• Jonsson S.
      • Simonsson U.S.
      • Miller R.
      • Karlsson M.O.
      Population pharmacokinetics of edoxaban and its main metabolite in a dedicated renal impairment study.

      Influence of Renal Function on Edoxaban Efficacy and Safety

      Three edoxaban clinical trials assessed efficacy and safety based on renal function: ENGAGE AF-TIMI 48, ENSURE-AF, and Hokusai-VTE (Table).
      • Granger C.B.
      • Alexander J.H.
      • McMurray J.J.
      • et al.
      Apixaban versus warfarin in patients with atrial fibrillation.
      • Hylek E.M.
      • Held C.
      • Alexander J.H.
      • et al.
      Major bleeding in patients with atrial fibrillation receiving apixaban or warfarin: the ARISTOTLE Trial (Apixaban for Reduction in Stroke and Other Thromboembolic Events in Atrial Fibrillation): predictors, characteristics, and clinical outcomes.
      • Alexander J.H.
      • Andersson U.
      • Lopes R.D.
      • et al.
      Apixaban 5 mg twice daily and clinical outcomes in patients with atrial fibrillation and advanced age, low body weight, or high creatinine: a secondary analysis of a randomized clinical trial.
      • Hijazi Z.
      • Hohnloser S.H.
      • Andersson U.
      • et al.
      Efficacy and safety of apixaban compared with warfarin in patients with atrial fibrillation in relation to renal function over time: insights from the ARISTOTLE randomized clinical trial.
      • Connolly S.J.
      • Eikelboom J.
      • Joyner C.
      • et al.
      Apixaban in patients with atrial fibrillation.
      • Eikelboom J.W.
      • Connolly S.J.
      • Gao P.
      • et al.
      Stroke risk and efficacy of apixaban in atrial fibrillation patients with moderate chronic kidney disease.
      • Lip G.Y.
      • Connolly S.
      • Yusuf S.
      • et al.
      Modification of outcomes with aspirin or apixaban in relation to CHADS(2) and CHA(2)DS(2)-VASc scores in patients with atrial fibrillation: a secondary analysis of the AVERROES study.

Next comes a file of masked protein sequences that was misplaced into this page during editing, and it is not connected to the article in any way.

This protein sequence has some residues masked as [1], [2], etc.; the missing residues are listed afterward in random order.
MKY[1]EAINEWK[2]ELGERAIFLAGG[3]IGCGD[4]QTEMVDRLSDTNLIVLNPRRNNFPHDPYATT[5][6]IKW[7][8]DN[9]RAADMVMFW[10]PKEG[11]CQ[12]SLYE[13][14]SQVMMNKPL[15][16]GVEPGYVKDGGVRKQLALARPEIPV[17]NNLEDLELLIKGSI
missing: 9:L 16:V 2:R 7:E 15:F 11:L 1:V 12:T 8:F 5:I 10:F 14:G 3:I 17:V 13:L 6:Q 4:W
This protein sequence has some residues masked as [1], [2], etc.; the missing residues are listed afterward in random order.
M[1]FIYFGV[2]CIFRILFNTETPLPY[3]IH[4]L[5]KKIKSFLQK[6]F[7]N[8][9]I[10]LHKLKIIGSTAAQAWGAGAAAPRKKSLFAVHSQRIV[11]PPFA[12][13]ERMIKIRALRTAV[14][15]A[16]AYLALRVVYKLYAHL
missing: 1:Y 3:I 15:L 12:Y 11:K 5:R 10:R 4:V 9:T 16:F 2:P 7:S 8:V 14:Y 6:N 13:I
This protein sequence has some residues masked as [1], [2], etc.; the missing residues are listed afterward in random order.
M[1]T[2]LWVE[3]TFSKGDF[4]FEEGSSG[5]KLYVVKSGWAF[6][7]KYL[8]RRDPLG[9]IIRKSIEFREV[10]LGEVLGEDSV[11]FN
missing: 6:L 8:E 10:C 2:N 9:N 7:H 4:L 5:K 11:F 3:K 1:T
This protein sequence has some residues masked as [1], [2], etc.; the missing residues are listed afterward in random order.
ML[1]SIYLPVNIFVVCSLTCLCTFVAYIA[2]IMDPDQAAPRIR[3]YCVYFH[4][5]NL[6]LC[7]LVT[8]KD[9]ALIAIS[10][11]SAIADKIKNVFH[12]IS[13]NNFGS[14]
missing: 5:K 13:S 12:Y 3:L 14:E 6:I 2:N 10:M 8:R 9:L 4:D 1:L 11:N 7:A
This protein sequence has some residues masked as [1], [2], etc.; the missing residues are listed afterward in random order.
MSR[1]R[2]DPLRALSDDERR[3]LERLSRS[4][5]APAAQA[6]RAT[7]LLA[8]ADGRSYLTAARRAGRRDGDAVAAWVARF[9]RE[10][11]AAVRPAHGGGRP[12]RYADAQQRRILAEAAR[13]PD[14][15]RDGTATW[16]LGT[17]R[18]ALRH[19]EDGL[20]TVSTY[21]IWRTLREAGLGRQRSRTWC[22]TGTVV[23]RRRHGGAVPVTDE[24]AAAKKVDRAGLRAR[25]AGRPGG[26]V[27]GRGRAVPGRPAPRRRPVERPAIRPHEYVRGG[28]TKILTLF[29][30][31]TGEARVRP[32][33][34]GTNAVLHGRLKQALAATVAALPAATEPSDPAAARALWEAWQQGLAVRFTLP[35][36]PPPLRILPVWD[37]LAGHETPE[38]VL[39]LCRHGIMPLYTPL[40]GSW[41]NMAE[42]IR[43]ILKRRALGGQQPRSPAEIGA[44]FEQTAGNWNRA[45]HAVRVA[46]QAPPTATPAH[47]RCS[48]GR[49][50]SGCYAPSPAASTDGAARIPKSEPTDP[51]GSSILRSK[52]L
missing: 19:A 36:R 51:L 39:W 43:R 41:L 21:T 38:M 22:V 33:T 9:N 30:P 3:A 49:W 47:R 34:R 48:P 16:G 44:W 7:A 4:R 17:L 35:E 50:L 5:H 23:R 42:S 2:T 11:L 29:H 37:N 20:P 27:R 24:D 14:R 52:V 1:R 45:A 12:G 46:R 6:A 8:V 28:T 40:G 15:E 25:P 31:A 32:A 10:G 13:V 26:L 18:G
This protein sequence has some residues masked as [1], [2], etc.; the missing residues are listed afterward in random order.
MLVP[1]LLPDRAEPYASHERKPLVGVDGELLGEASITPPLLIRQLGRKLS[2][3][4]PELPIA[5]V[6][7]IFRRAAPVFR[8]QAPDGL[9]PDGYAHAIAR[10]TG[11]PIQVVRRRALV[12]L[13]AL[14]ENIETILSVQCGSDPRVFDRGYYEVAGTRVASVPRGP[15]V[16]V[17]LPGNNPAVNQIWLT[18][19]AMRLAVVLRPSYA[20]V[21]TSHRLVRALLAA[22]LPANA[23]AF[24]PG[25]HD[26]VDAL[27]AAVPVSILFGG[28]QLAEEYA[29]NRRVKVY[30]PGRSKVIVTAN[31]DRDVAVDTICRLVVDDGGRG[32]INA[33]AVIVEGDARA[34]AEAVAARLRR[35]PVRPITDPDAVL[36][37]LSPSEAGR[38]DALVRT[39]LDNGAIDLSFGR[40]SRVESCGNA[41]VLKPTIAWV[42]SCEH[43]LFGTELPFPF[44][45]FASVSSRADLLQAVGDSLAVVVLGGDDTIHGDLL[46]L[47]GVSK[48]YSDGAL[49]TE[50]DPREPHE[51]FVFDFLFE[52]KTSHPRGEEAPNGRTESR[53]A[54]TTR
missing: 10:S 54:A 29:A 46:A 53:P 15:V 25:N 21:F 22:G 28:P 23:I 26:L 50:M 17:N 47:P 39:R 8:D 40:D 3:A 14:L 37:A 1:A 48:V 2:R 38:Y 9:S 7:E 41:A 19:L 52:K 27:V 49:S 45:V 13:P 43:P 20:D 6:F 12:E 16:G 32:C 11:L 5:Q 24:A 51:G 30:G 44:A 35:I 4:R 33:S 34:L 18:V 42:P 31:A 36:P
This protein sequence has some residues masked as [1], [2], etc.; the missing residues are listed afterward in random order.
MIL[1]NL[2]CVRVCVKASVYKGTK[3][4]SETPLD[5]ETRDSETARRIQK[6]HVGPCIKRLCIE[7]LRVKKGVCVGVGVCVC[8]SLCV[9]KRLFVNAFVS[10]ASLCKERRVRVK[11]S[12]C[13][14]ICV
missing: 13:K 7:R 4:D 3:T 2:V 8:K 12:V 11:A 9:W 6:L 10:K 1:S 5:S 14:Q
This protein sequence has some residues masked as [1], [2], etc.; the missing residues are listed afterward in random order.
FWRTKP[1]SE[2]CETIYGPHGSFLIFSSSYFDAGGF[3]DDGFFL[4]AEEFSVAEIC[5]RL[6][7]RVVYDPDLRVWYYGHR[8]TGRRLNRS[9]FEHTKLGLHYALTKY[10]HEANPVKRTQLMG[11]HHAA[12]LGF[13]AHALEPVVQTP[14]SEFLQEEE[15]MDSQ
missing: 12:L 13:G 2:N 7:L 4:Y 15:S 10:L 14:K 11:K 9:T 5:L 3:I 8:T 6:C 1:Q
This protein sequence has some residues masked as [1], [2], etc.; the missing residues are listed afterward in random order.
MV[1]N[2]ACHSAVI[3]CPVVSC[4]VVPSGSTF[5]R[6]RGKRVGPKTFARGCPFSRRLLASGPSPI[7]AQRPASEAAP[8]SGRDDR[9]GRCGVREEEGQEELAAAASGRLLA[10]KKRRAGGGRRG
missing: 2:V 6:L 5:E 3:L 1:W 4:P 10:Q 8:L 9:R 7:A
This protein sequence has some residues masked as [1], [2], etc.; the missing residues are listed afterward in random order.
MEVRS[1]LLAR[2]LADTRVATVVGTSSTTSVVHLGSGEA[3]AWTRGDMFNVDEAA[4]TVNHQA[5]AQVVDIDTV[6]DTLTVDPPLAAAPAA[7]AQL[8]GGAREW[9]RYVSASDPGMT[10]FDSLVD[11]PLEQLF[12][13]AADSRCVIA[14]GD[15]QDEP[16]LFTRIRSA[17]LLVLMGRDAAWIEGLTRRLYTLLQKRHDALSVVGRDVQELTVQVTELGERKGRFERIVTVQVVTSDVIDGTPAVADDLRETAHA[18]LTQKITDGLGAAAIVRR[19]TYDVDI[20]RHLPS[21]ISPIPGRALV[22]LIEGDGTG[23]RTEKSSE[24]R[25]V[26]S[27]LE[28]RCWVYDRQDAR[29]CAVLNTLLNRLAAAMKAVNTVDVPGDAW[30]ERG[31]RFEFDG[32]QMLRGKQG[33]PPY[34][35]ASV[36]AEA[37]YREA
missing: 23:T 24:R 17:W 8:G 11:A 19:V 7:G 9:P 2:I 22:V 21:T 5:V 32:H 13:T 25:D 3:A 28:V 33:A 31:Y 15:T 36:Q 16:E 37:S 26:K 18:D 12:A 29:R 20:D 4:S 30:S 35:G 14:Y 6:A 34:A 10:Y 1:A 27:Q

• Coppens M.
      • Synhorst D.
      • Eikelboom J.W.
      • Yusuf S.
      • Shestakovska O.
      • Connolly S.J.
      Efficacy and safety of apixaban compared with aspirin in patients who previously tried but failed treatment with vitamin K antagonists: results from the AVERROES trial.
      • Pineo G.F.
      • Gallus A.S.
      • Raskob G.E.
      • et al.
      Apixaban after hip or knee arthroplasty versus enoxaparin: efficacy and safety in key clinical subgroups.
      • Nakamura M.
      • Nishikawa M.
      • Komuro I.
      • et al.
      Apixaban for the treatment of Japanese subjects with acute venous thromboembolism (AMPLIFY-J Study).
      • Agnelli G.
      • Buller H.R.
      • Cohen A.
      • et al.
      Apixaban for extended treatment of venous thromboembolism.
      • Liu X.
      • Thompson J.
      • Phatak H.
      • et al.
      Extended anticoagulation with apixaban reduces hospitalisations in patients with venous thromboembolism: an analysis of the AMPLIFY-EXT trial.
      • Hijazi Z.
      • Hohnloser S.H.
      • Oldgren J.
      • et al.
      Efficacy and safety of dabigatran compared with warfarin in relation to baseline renal function in patients with atrial fibrillation: a RE-LY (Randomized Evaluation of Long-term Anticoagulation Therapy) trial analysis.
      • Hori M.
      • Fukaya T.
      • Kleine E.
      • et al.
      Efficacy and safety of dabigatran etexilate vs. warfarin in Asian RE-LY patients according to baseline renal function or CHADS2 score.
      • Böhm M.
      • Ezekowitz M.D.
      • Connolly S.J.
      • et al.
      Changes in renal function in patients with atrial fibrillation: an analysis from the RE-LY trial.
      • Connolly S.J.
      • Ezekowitz M.D.
      • Yusuf S.
      • et al.
      Dabigatran versus warfarin in patients with atrial fibrillation.
      • Eriksson B.I.
      • Dahl O.E.
      • Rosencher N.
      • et al.
      Oral dabigatran etexilate versus enoxaparin for venous thromboembolism prevention after total hip arthroplasty: pooled analysis of two phase 3 randomized trials.
      • Majeed A.
      • Goldhaber S.Z.
      • Kakkar A.
      • et al.
      Bleeding events with dabigatran or warfarin in patients with venous thromboembolism.
      • Giugliano R.P.
      • Ruff C.T.
      • Braunwald E.
      • et al.
      Edoxaban versus warfarin in patients with atrial fibrillation.
      • Eisen A.
      • Giugliano R.P.
      • Ruff C.T.
      • et al.
      Edoxaban vs warfarin in patients with nonvalvular atrial fibrillation in the US Food and Drug Administration approval population: an analysis from the Effective Anticoagulation with Factor Xa Next Generation in Atrial Fibrillation-Thrombolysis in Myocardial Infarction 48 (ENGAGE AF-TIMI 48) trial.
      • Bohula E.A.
      • Giugliano R.P.